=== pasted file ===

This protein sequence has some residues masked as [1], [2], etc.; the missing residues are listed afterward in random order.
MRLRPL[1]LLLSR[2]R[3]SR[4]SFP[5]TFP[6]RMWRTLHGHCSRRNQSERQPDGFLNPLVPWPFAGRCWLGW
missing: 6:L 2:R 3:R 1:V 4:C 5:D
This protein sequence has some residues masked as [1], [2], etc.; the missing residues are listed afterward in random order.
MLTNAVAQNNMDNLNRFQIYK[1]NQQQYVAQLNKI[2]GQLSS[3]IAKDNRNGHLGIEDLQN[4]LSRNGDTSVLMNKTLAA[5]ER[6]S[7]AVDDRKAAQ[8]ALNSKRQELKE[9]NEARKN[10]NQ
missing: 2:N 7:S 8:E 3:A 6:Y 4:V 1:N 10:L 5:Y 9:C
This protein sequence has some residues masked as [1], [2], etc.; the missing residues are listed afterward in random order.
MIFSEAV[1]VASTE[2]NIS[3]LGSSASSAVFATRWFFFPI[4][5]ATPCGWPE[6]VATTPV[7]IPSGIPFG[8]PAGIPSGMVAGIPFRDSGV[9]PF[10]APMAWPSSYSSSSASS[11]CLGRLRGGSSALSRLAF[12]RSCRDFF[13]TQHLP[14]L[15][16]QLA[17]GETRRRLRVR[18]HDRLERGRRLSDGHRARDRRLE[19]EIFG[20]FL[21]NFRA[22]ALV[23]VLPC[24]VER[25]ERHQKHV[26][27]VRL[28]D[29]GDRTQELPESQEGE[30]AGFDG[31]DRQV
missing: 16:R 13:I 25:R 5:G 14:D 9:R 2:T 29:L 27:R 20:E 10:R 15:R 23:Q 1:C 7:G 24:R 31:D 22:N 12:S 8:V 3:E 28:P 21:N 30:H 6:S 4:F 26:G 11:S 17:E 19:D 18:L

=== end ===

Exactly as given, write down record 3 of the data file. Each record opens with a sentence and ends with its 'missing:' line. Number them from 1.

This protein sequence has some residues masked as [1], [2], etc.; the missing residues are listed afterward in random order.
MIFSEAV[1]VASTE[2]NIS[3]LGSSASSAVFATRWFFFPI[4][5]ATPCGWPE[6]VATTPV[7]IPSGIPFG[8]PAGIPSGMVAGIPFRDSGV[9]PF[10]APMAWPSSYSSSSASS[11]CLGRLRGGSSALSRLAF[12]RSCRDFF[13]TQHLP[14]L[15][16]QLA[17]GETRRRLRVR[18]HDRLERGRRLSDGHRARDRRLE[19]EIFG[20]FL[21]NFRA[22]ALV[23]VLPC[24]VER[25]ERHQKHV[26][27]VRL[28]D[29]GDRTQELPESQEGE[30]AGFDG[31]DRQV
missing: 16:R 13:I 25:R 5:G 14:D 9:R 2:T 29:L 27:R 20:E 10:R 15:R 23:Q 1:C 7:G 24:R 31:D 22:N 12:S 8:V 3:E 28:P 21:N 30:H 6:S 4:F 26:G 11:S 17:E 19:D 18:L